“Steven was one of those leaders who every community organization wanted on their boards. He was positive, creative, energetic and got things done,” Brumley said. “He was a joy to work with, and he will be greatly missed.”

Fulbright also served on the Cherry Blossom Festival board, where CEO Stacy Moore lamented his passing on Instagram: “He was the joy in the room at all times. It was like he could sense when I needed him to say or do something to make me laugh. There will be a huge hole that cannot be filled, ever.”

In addition to two stints working at Visit Macon, Fulbright served as the Main Street Manager and Downtown Development Specialist for Macon-Bibb County from 2014 to 2017.

He was a visitor services coordinator for the Georgia Music Hall of Fame and Museum for two years and spent four years at the Hay House as event manager and lead docent. Even after leaving his post at Macon’s premiere historic mansion and tourist attraction, he continued as a volunteer.

He was leading a tour in 2009 when he met David Quackenbush who would become his life partner. The two married in a private ceremony at the Hay House in November of 2020.

In their early days of dating, they lived in the Broadway Lofts and were regular visitors to The Rookery and The Hummingbird. More recently, they were commenting on the dramatic change in downtown since Fulbright began focusing on developing the district through the Main Street organization in 2014. When the pandemic hit, the couple invested their money in local establishments fearing the lockdowns would kill businesses and curtail the vibrant atmosphere so many had worked for.

“He really just loved Macon and making Macon a better place,” Quackenbush said.

They shared a penchant for travel and took elaborate trips across the globe to exotic locations such as Greece, Alaska, Paris and loved to hop on cruise ships and visit Disney theme parks.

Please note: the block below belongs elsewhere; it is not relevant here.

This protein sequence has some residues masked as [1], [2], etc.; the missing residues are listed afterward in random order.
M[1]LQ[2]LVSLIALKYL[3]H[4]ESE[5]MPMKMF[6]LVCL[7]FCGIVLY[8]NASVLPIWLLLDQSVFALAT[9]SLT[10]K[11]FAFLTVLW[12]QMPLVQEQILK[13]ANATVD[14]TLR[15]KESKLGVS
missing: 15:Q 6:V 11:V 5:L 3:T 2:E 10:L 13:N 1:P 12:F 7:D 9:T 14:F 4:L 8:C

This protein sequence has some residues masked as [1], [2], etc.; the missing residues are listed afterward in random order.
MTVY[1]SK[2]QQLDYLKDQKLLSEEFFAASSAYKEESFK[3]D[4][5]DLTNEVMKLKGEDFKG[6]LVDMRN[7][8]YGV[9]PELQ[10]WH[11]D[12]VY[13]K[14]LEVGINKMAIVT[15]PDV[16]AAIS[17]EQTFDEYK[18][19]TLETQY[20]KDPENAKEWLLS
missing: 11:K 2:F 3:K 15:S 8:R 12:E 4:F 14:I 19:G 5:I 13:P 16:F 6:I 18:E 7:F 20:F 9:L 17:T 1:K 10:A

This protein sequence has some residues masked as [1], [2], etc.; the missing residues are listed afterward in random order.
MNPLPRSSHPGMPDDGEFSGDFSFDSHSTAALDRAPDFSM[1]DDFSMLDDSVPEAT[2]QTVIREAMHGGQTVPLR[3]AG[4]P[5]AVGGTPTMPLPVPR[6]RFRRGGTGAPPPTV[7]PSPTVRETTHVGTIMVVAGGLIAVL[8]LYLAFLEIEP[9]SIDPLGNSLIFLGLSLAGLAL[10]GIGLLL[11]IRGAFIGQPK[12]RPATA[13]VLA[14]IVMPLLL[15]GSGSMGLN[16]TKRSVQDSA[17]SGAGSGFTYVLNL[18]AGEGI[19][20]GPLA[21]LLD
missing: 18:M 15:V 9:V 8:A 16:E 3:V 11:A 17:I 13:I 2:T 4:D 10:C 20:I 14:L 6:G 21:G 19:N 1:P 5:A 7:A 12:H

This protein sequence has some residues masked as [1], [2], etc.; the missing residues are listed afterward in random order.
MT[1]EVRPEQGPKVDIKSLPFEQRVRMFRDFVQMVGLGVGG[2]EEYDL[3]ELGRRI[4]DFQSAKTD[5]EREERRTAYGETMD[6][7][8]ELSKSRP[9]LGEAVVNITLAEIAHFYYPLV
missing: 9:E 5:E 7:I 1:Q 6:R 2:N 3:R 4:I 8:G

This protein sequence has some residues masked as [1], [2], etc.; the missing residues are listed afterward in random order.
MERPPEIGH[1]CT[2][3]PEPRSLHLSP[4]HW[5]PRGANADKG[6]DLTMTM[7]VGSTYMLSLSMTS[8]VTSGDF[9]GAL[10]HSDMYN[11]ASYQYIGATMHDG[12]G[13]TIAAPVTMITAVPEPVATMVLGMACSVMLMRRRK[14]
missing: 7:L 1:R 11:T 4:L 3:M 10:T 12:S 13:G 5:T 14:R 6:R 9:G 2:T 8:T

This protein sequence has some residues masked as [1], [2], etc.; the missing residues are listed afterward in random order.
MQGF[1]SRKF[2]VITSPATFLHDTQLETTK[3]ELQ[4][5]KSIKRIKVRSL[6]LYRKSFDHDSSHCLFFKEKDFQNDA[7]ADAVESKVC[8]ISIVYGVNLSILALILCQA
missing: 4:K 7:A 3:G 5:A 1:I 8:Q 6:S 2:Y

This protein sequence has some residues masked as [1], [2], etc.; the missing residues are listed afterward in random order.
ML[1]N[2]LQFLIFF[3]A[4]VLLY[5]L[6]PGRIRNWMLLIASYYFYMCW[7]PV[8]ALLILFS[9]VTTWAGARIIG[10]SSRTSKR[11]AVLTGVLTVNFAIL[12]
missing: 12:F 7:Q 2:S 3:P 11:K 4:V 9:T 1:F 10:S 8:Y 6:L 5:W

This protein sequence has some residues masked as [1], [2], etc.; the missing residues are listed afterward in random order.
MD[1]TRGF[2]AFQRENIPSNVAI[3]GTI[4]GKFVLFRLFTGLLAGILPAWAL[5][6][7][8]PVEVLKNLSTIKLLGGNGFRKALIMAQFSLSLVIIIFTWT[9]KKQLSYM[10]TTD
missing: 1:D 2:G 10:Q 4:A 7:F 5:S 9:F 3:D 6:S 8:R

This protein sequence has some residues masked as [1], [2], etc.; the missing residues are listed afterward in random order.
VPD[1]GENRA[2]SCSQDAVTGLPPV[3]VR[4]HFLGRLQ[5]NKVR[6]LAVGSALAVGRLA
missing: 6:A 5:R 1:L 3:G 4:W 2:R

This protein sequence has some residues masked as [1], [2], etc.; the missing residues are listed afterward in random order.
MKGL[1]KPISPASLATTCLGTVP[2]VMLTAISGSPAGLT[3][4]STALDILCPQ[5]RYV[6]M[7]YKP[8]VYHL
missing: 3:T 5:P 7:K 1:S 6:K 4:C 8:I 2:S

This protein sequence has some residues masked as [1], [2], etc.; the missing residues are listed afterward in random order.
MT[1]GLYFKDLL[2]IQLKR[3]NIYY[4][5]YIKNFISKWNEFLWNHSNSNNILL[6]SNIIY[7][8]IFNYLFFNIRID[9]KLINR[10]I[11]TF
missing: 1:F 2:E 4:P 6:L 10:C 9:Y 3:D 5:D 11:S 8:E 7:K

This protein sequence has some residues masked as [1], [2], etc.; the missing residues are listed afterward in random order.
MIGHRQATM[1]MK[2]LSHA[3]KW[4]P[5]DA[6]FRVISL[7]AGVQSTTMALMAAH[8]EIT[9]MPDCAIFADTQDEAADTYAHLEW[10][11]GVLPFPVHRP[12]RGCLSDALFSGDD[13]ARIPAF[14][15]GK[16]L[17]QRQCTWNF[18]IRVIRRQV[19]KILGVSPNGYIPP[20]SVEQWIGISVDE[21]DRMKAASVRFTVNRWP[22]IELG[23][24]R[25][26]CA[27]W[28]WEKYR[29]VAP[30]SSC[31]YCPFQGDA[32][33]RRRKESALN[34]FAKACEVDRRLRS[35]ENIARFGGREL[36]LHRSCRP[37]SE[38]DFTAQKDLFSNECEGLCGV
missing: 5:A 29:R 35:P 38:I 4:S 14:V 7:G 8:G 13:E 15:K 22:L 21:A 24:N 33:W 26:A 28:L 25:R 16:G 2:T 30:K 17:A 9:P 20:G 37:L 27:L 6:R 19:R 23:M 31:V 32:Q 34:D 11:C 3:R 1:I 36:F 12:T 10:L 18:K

Wheat called Fulbright a “world class traveler” who “never met a vacation day he didn’t use.”

“He would put in for his vacation a year in advance and he always knew where he was going. We all lived vicariously through Steven’s travel,” Wheat said.

Later this year, Fulbright and Quackenbush planned to take a pandemic-postponed trip to Italy. No one was prepared for this to be the end of the road for such a charismatic, youthful man.

“He took a big bite out of life and let it drip down his chin,” Wheat said. “Gosh, he loved life.”

Wheat expects there to be future tributes to Fulbright’s service in the community.

Macon-Bibb County Mayor Pro Tem Seth Clark summed up Fulbright’s impact in a Facebook post the day he died: “Steven Fulbright’s life was a hymn of love to this town and to the people he held close. His joy was contagious. His kindness was authentic. And he never stopped believing in and wanting the best for those he loved and the city he loved.”

Buzza also grieves for those who never got to experience Fulbright’s effervescent personality.

“We are fortunate for the time we had with him,” Buzza said.

He takes comfort in the numerous social media messages of condolence and appreciation for Fulbright’s life and service. One post suggested that his friends take a little piece of Steven’s enthusiasm and use it to work toward building a better community.

“I hate to imagine a world without Steven in it,” Wheat said. “His leaving evokes so many raw emotions but if you stop through the tears and remember Steven and the funny things he did, you can’t help but smile.”

Both Wheat and Buzza will share memories of their friend and co-worker at a memorial Saturday at 11 a.m. at Anderson Conference Center at 5171 Eisenhower Parkway. Visitation with Fulbright’s family and friends begins at 10 a.m.

Civic Journalism Senior Fellow Liz Fabian covers Macon-Bibb County government entities and can be reached at [email protected] or 478-301-2976.